If someone tells you that you can’t follow your dreams, don’t believe them—not even for a second.

For much of my adult life, people have told me, “You can’t do that!” or “That’ll never work.” And I’m not talking about expecting things to always “work out” or “succeed.” I’m talking about following our passions, no matter the outcome. Success is never guaranteed. But stagnation is certain if we don’t ever take a leap of faith.

When my brother Dan and I first went into business together, many raised their eyebrows and shook their heads. One friend said, “Bad idea. My dad and his brothers started a family business, and now they don’t speak.” Nearly 13 years later, we’re still in business—although some months we limp along. Oh, and we still talk.

Shortly after we married, my wife Jeni decided to quit her job (with family health benefits) and work with me. People told her, “You can’t work with your husband. You’ll drive each other crazy, and your marriage won’t last.”

What they didn’t count on is that Jeni and I actually enjoy spending time with each other. It’s not always a picnic, but it works, and at the end of the day we still (most of the time) like each other.

When we found out Jeni was pregnant, our friends and family said, “I guess that puts an end to touring together. You can’t travel when the baby comes!”

Oh, yeah? Watch us! We traveled with baby Lyda, and she learned how to adapt and ride in a car seat for long distances without a video player.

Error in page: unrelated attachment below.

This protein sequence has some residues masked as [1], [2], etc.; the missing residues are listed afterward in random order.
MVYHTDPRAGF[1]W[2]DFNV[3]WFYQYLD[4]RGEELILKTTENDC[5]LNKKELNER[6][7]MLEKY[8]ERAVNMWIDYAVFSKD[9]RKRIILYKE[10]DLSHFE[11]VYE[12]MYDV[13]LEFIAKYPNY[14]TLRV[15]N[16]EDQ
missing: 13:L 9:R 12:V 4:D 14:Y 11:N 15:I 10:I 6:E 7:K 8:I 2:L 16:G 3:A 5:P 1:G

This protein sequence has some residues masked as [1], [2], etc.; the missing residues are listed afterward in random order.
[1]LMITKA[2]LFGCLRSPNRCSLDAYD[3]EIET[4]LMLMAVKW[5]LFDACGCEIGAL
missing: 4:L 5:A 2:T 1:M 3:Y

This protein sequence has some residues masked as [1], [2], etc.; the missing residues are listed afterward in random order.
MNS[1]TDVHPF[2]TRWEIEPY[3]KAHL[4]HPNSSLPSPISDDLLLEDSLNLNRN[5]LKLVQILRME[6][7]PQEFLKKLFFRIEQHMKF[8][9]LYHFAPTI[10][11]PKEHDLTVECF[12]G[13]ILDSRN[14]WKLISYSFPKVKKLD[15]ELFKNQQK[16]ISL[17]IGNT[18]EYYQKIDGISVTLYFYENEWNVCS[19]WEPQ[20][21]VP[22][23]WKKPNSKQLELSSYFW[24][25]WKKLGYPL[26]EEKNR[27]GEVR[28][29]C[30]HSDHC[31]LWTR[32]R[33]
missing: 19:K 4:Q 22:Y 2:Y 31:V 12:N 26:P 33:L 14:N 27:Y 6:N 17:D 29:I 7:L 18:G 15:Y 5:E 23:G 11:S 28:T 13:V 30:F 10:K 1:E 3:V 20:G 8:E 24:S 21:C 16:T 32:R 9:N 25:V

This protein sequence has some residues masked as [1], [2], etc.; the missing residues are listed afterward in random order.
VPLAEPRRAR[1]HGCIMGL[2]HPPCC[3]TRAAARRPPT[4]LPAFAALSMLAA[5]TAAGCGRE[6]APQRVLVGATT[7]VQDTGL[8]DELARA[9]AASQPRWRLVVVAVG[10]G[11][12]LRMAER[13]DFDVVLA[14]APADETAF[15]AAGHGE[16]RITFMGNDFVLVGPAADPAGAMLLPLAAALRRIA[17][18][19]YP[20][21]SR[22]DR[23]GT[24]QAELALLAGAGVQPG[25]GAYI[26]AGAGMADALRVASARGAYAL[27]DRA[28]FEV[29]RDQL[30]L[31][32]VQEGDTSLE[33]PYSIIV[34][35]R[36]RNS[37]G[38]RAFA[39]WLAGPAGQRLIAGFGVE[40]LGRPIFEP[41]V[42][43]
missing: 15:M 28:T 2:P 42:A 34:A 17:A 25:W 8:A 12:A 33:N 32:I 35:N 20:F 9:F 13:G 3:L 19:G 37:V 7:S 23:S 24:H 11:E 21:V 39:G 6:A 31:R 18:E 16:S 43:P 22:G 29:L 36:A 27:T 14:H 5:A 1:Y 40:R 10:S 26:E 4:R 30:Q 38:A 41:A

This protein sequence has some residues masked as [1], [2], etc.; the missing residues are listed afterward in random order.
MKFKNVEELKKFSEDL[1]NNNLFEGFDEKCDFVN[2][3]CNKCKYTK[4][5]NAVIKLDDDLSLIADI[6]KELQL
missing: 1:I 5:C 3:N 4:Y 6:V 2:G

“OK, fine,” they said. “You’ve done it with one, but you’ll never manage traveling with two kids.”

Done it—and we are still doing it. We’ve logged about 17,000 miles on the road together this year. It’s crazy and exhausting sometimes. And, yes, there are tears and tantrums and frazzled nerves, but there is also laughter and joy and new people and new experiences and wonders to behold. The important thing is that we’re together.

We still run into friends, family, and complete strangers who insist on dispensing advice laced with “can’t” and “don’t” and “shouldn’t.” We’ve learned to smile and nod our heads and plow forward. We know it’s just their prejudice and fear talking—fear of the unknown and fear of failure and, even, fear of success. There are some people who can’t imagine living the way we do. Fair enough, but I can’t imagine living any other way.